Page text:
Corinth Residents Blame Flooding on New Development - NBC 5 Dallas-Fort Worth

Corinth Residents Blame Flooding on New Development



    Corinth Residents Blame Flooding on New Development

    Homeowners in Corinth say they're frustrated with flooding problems from a nearby development. (Published Saturday, March 23, 2019)

    Storms could cause more problems for homeowners in Corinth after their backyards became a river during a recent storm.

    One homeowner said it's causing major damage to her house on Clark Drive.

    The problem, Francis Fernandez said, is bad drainage. It's been an issue for years, but homeowners said a now dormant development that started a couple years ago made matters worse.

    "I have anxiety. I don't sleep," Fernandez explained. "If it's going to rain now I'm thinking, 'Okay, what can happen to the house?'" she said.

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    Home video she recorded showed what happened after a recent storm.

    The backyards of her and her two neighbors' homes were buried under a foot of water.

    She said flooding has caused huge foundation issues, along with cracks in her walls -- inside and out.

    Now, Fernandez is drowning in paperwork to get it all fixed.

    "Paperwork, time, I'm going to drain apparently on money as well because somebody's going to take my money, I have to fix my foundation. I have to fix my ceiling," she said.

    Water from the development runs downhill towards a drain that she said easily overflows, straight into her backyard.

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    "My biggest fear is coming home and my house be with a big old hole in the roof or the walls because my foundation just completely moved," Fernandez said.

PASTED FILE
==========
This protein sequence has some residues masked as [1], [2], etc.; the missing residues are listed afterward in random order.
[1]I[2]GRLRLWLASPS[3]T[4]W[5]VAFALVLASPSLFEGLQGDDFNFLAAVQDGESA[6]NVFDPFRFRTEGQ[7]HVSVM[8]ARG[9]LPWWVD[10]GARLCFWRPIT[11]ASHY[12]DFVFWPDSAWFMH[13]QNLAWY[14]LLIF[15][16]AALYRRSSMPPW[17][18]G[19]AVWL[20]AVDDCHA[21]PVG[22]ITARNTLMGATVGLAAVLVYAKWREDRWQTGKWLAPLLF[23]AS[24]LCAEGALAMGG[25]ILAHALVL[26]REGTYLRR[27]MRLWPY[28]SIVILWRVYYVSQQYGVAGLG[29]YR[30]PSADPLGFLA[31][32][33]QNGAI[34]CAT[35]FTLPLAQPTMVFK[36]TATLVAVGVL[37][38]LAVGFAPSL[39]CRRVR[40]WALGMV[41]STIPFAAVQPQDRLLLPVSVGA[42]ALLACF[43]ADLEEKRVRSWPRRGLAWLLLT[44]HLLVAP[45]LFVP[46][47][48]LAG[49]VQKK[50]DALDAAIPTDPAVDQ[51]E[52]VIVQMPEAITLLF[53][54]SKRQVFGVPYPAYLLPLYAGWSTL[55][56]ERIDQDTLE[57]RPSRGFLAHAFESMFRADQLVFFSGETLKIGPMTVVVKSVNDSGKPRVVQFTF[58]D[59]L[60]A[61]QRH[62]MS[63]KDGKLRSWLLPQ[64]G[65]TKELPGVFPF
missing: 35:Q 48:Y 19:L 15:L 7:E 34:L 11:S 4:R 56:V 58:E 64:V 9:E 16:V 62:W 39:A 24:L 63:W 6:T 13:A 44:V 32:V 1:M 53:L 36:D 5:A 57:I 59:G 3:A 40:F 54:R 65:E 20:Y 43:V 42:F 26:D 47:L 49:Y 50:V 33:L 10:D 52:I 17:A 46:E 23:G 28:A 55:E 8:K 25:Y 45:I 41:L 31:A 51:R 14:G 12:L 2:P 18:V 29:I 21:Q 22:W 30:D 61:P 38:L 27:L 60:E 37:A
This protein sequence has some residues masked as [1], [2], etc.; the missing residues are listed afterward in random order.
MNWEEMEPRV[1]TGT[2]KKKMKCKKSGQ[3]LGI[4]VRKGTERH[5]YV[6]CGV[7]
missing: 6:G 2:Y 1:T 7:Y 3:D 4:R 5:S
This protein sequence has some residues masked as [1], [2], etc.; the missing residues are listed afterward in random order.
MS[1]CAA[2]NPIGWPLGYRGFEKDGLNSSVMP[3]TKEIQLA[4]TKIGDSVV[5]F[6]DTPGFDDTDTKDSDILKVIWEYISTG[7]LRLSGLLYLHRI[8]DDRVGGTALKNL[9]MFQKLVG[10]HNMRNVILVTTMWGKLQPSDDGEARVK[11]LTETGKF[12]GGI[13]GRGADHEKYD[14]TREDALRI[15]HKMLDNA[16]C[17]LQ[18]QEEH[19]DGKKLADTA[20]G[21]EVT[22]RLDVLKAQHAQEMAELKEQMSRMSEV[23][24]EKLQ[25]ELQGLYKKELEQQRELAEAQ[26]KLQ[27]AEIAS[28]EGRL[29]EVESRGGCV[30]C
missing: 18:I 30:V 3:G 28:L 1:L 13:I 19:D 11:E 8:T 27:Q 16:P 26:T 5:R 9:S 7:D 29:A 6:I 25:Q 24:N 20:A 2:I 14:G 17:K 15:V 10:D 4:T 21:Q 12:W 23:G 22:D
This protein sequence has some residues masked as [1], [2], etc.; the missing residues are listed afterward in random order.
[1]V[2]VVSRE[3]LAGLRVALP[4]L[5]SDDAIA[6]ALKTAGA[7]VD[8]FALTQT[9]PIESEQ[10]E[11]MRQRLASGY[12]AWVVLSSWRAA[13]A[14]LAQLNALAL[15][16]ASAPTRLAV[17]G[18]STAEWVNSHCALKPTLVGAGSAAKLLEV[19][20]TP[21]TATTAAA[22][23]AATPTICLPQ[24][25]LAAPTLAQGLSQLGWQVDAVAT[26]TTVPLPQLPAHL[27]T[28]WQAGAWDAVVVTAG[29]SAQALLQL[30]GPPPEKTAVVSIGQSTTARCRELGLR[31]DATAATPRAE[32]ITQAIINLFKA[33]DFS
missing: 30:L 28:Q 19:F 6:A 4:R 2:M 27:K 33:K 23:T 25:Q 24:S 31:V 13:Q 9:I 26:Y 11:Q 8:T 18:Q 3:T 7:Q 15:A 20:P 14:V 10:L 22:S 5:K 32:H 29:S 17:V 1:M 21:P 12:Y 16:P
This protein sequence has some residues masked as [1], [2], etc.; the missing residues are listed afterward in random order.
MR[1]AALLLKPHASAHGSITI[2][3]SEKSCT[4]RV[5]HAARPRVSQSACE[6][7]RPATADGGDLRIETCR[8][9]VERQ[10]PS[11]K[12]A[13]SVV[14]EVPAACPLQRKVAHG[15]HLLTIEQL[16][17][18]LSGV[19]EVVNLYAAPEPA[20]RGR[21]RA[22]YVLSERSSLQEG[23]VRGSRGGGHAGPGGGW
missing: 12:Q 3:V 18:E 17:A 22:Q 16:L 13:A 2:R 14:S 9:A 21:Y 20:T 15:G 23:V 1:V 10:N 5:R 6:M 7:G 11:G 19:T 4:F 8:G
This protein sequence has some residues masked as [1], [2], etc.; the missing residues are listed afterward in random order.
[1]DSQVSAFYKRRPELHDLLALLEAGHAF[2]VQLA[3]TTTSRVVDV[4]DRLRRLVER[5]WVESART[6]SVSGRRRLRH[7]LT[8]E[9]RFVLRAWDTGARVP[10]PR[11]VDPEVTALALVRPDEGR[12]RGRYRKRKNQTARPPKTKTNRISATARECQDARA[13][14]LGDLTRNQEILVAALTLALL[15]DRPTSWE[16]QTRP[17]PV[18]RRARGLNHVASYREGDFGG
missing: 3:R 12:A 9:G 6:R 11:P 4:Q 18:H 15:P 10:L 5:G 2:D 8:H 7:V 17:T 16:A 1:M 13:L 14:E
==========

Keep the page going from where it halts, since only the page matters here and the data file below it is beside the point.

Corinth City Council member Scott Garber said in an email the solution to the flooding is complex due to drainage easements and a water pipe that belongs to the Upper Trinity Water District.

    "I am confident that staff is working towards a solution with the developer and the homeowner. This will include delaying permits until the drainage concerns are corrected. We will continue to stay in close contact with the homeowners and developer until the development is completed," Garber wrote.

    The project's engineer said the project was recently redesigned to address flooding concerns.

    "Unfortunately, unbeknownst to the city of Corinth, the developer and myself, there is a large water line (owned the Upper Trinity Regional Water District) running right behind 2601 Clark (inside the property being developed) that caused the construction to stop until the project could be redesigned to accommodate the water line," wrote Jim Dewey, Jr. with JDJR Engineers & Consultants, Inc.

    Dewey said construction will resume soon.

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    The redesign, he said, would include replacing a portion of the existing underground storm drain pipe through Fernandez's property.

    "I'm the middle person and I shouldn't be," Fernandez said.

    Dewey said Corinth city staff is requesting a meeting with all parties involved before construction resumes.

    "Once the construction is complete, the drainage system installed at the developer's cost will solve the drainage problems that currently exist. All parties are sympathetic to the homeowner's concerns, and all parties are working to get the new system constructed as soon as possible," Dewey wrote.

    The project's developer didn't immediately respond to NBC 5's request for comment.

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